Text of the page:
Oil production company Otto Energy (ASX: OEL) has provided an update regarding its ongoing operations at its flagship South Marsh Island Block 71 in the Gulf of Mexico — to the delight of its shareholders, as well as those of Byron Energy (ASX: BYE).
The two oilers each hold a 50% working interest in SM 71 with Otto operating through its wholly owned subsidiary Otto Energy (Louisiana), while the operator, Byron Energy Ltd, operating via wholly-owned subsidiary Byron Energy Inc.
Otto Energy said that production from the SM 71 F platform began via two wells on the 23rd and 25th March 2018, with a third oil well commencing production two weeks later on April 6th.
In summary, platform produced 83,000 barrels of oil and 55.5 mm cubic feet of natural gas, with Otto’s share amounting to 41,500 barrels and 27.7 million cubic feet, given the 50:50 split on the project.
Otto also reports that during a planned “shut-in” period by the pipeline operator, Crimson Gulf, the company was able to conduct several improvements to the oil and gas production system on the platform.
Most of these improvements were focused on resizing valves to optimise production levels and minimising downtime.
Otto Energy confirmed that all three wells were returned to production 4 days ago at a combined rate of 4,650 barrels of oil per day (bopd) and 3,200 cubic feet of gas per day (mcfgpd) which Otto says is “over 90% of the platform’s throughput capacity”.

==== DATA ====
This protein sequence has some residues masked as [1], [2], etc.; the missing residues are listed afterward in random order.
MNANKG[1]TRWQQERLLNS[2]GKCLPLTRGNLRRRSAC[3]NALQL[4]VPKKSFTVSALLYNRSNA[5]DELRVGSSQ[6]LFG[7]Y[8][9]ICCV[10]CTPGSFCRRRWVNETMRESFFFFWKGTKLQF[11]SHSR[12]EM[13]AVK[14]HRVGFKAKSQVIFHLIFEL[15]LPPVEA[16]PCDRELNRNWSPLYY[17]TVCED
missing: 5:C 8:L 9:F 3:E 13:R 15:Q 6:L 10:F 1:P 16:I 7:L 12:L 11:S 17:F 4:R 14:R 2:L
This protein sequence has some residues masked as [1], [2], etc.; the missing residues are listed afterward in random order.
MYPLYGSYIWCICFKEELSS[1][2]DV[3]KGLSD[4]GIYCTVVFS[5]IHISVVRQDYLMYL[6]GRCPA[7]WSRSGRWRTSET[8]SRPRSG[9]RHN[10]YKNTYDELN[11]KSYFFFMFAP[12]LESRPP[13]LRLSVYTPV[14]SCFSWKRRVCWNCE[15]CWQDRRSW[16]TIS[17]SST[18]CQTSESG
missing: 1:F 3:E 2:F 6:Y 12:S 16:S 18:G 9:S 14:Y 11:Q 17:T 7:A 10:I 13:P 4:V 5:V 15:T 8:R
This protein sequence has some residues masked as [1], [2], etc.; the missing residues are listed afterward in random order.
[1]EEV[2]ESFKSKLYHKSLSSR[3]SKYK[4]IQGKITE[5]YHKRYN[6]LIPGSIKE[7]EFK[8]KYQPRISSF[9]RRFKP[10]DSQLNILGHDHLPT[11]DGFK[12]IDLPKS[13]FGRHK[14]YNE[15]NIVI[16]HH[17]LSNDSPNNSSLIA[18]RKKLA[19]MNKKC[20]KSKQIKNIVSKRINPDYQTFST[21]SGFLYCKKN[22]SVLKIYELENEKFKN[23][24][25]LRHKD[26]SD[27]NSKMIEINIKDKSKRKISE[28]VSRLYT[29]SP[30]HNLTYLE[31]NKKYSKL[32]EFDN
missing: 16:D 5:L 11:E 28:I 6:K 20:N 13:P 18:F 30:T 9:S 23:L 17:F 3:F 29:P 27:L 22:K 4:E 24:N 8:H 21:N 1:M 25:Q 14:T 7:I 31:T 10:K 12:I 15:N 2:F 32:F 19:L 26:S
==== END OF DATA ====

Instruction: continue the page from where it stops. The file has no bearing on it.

“Based on these rates, Otto’s daily sales would be approximately 2,325 bopd and 1,600 mcfgpd on a 50% working interest basis”, according to Otto Energy.
The impact on Otto’s cash flows is significant and helped Otto Energy shares jump up around 18% to $0.065 per share this afternoon.
The oiler reported its daily revenue from its oil sales is equal to US$149,730 per day and US$4.5 million per month, while its gas sales are generating US$3,840 per day and US$116,800 per month.
Its net cash operating profit stands at US$120,666 per day and US$3.6 million per month once all operating costs and government royalties are included.
Furthermore, Otto Energy said that its Louisiana light sweet crude oil type was currently fetching a premium of 2.50 per barrel over and above West Texas Intermediate.
The high-flying oiler reported that its realised oil price in the month of March is around US$68 per barrel with the company receiving a net price of approximately US$64.40 per barrel before the application of federal royalties which currently stand at 18.75%.
“The production levels at SM 71 are very pleasing, particularly in the current price environment. With the project value calculated from the expected cash flows from SM 71, Otto’s market capitalisation currently represents around two times EBITDA so we see significant upside for investors,” said Matthew Allen, managing director of Otto Energy.
“The significant cash flow now being generated from SM 71 will fund Otto’s strategy of building a pipeline of growth opportunities within the Gulf of Mexico,” declared Mr Allen.